Saturday, December 19, 2015

人間椅子 - 二十世紀葬送曲

Doomy Goodness

人間椅子 (Ningen-Isu) is actually quite out of place in my collection. Yeah sure, there's a bunch of obi strips on my CDs and in that regard Ningen-Isu fits right in. But stylistically speaking, the band is actually completely out of my comfort zone. In general, I'm more of a fan of flashy technical acrobatics whether it is in math rock, power metal, prog rock, etc. Despite my unfamilarity with the scene, it's really easy to tell that Ningen-Isu is something special. They're often accurately described as the "Japanese Black Sabbath" due to the way the power trio delivers mid tempo, heavy riffs in the style pioneered by the much beloved forefathers of heavy and doom metal. But make no mistake, Ningen-Isu isn't just some half-baked derivative group that can only ape a style without any creativity of their own. In fact, these veterans have been consistently serving up high quality metal for decades with their own unique character and vision.

The band has released a whopping 18 albums to date (with another on the way) and none are duds. Firmly picking a single favorite Ningen-Isu album is an impossible task, but the 1999 album, 二十世紀葬送曲 (Nijuu Seiki Sousoukyoku), is easily among the top albums the band has ever released. The previous album in 1998 is mostly rooted in psychedelic rock, but this album has Ningen-Isu returning to their doom and heavy metal roots. As with any Ningen-Isu album, the primary attraction is the incredible interaction of the dynamic duo of Kenichi on bass and Shinji on guitars. Both men are simply masters of the art of riffing. Right after the opening bluesy notes reminiscent of a train whistle (appropriate given the title of the first song), the album's very first riff is an absolute winner. Your ears are greeted with this midtempo catchy, twisty riff that gives you that much desired authentic classic heavy metal feel.

Much of the album relies on a "money moment" type of songwriting, and it actually works quite well. Many songs flow incredibly smoothly with great verses and choruses, but then the band throws in a flashy moment where everyone jams really hard and it's awesome. For instance, take the 5th track, 曉の断頭台. Most of this song is slow and foreboding in feeling with an absolutely haunting guitar lead from Shinji over a rhythmic, marching bassline. But in the middle lies this incredible section. Suddenly there's a slight tempo increase, heavy power chords are strummed, Goto flies all over the drum kit, and Shinji ends up whipping out a great solo. This small moment is also a good example of why I earlier said that Ningen-Isu is out of place in my music collection. That brief section I just described is actually incredibly simple in the guitar and bass and consists of 2 power chords that a 5 year old could play.

Now don't get me wrong, Shinji can shred like a monster, and Kenichi easily outclasses most bassists. But truthfully in contrast to most of their countrymen and my own personal taste, their riffs are generally quite simple. And yet they're crafted with the utmost care and delivered at just the right time. However, this album doesn't actually lack at all in the technical department for me. While the core of Ningen-Isu is the unchanging duo of Kenichi and Shinji, they've also rotated through four different drummers in their career. None of them were anywhere near bland or boring drummers and all brought plenty to the music, but hands down, my favorite Ningen-Isu drummer is the one that contributed his incredible skill to this album, Masuhiro Goto.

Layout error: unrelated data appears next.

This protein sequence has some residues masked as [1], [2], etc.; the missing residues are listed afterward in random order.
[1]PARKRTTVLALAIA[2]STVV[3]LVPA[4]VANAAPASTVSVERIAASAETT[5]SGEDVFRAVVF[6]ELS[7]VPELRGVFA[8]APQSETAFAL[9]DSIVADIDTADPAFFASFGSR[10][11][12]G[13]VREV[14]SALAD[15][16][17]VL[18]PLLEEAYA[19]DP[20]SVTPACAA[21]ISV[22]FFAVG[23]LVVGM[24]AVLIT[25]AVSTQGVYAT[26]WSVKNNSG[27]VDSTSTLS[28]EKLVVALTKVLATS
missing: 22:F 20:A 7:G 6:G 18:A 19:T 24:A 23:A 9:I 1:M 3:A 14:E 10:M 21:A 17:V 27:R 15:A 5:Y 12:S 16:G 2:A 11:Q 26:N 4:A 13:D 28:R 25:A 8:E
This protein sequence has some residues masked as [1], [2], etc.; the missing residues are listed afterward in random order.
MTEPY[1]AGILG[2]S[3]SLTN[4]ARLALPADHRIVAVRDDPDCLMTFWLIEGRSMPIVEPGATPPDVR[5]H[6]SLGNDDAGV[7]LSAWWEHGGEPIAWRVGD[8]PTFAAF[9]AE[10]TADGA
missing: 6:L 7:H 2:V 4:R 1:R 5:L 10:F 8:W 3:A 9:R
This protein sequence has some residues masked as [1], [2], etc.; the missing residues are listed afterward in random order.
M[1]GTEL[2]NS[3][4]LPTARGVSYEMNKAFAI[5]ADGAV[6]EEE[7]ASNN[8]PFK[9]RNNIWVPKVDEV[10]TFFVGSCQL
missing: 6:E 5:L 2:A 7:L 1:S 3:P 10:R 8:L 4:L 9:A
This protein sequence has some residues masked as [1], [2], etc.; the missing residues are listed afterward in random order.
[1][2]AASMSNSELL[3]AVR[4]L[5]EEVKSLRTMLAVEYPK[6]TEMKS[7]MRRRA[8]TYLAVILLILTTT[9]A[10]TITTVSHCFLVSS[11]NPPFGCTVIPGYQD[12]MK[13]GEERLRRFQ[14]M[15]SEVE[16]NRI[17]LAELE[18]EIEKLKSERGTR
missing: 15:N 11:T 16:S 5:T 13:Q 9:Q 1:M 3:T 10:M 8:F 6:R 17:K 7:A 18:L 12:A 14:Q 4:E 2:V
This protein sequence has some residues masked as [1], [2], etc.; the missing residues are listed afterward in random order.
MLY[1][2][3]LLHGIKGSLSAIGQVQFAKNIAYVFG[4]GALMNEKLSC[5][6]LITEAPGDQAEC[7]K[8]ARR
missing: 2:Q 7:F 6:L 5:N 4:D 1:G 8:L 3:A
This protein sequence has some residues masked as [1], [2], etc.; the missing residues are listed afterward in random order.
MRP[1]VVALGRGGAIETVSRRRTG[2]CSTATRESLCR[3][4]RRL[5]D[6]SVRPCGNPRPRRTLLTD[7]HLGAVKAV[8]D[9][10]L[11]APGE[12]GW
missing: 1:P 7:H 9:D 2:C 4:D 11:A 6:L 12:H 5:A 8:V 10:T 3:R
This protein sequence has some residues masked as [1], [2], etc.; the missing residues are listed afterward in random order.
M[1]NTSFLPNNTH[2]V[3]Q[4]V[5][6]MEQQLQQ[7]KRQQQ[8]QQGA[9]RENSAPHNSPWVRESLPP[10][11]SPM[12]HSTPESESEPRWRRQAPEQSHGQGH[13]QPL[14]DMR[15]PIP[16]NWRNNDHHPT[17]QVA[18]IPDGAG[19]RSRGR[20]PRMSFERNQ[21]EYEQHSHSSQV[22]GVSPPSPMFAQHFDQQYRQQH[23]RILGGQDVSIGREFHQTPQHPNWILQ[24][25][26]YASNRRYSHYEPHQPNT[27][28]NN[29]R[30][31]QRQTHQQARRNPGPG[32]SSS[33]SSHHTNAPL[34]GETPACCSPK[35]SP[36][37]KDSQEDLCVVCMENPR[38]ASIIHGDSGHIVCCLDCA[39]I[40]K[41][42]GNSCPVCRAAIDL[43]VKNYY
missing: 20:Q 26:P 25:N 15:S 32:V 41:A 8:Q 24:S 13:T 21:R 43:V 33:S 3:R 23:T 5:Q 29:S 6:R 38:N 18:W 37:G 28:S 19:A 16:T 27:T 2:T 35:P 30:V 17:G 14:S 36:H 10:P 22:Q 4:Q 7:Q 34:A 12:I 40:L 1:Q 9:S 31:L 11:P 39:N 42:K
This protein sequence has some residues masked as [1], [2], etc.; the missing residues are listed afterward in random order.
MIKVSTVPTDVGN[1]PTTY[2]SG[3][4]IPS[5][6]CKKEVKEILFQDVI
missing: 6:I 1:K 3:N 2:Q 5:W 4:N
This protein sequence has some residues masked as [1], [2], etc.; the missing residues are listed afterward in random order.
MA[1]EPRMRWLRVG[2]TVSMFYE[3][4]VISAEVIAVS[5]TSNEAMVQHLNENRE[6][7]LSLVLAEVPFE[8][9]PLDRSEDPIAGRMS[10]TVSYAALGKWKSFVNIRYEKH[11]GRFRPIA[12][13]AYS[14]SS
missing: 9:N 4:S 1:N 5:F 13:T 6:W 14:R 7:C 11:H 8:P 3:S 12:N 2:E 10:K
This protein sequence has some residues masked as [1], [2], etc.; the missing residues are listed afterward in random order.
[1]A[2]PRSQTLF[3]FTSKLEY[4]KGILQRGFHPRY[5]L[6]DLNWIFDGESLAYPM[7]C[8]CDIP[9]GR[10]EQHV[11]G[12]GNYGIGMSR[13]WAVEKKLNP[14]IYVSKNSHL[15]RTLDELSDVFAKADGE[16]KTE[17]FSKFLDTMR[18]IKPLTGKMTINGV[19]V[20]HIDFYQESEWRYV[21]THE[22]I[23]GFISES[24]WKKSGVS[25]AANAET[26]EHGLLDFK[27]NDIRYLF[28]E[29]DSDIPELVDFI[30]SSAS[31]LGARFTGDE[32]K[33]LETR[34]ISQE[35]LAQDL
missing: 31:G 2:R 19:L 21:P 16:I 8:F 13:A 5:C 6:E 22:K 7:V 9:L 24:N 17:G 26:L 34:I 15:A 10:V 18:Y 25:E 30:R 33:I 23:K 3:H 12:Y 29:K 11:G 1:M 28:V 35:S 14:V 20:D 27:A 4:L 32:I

His performance is paradoxically subtle and flashy, but once you notice it, you have to just marvel at this guy's skills. He also drummed for the famous Japanese prog rock band, Gerard, and you can definitely hear a proggy influence in his drumming. To put it simply, his control of the beat and rhythm is absolutely top class. There's a ton of incredibly precise and intricate drum work that would completely stumble lesser drummers. And the man's fills are really nothing short of mindblowing. While plenty of my favorite Ningen-Isu albums do not have Goto as a drummer, the albums in the "Goto-era" all feature his insane drum work that quite frankly, none of the other drummers for the band could quite match. Furthermore, I find this album in particular to have one of his strongest performances.

Vocally speaking, both Shinji and Kenichi handle the duties. Their voices may sort of blend together to the casual listener, but there's certainly a notable difference. Kenichi has the lower, gruffer voice and also is the one that makes most of the weird noises and eccentric singing (not too much of that on this album though). Shinji is higher pitched and sings in a more typical rock style. While neither vocalists are anything to write home about, they both work well together with some harmonization and give their unmistakable, unique character to the music.

This is Ningen-Isu at the top of their game. As always, the band showcases much diversity in their material. Bluesy heavy metal vibes, crushing doom, and even thrashy moments are all handled masterfully by the group. Additionally, the absolutely stellar drum performance is always a sweet treat to hear. Consequently, this is one of my most visited Ningen-Isu albums. It's top-notch quality from top to bottom.

Rating: 90/100

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